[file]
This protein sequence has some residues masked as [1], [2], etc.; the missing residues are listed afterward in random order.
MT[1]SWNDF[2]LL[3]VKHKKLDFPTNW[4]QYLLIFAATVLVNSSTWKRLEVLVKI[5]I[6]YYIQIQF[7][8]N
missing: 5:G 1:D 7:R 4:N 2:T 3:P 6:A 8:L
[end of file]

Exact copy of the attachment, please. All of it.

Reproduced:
This protein sequence has some residues masked as [1], [2], etc.; the missing residues are listed afterward in random order.
MT[1]SWNDF[2]LL[3]VKHKKLDFPTNW[4]QYLLIFAATVLVNSSTWKRLEVLVKI[5]I[6]YYIQIQF[7][8]N
missing: 5:G 1:D 7:R 4:N 2:T 3:P 6:A 8:L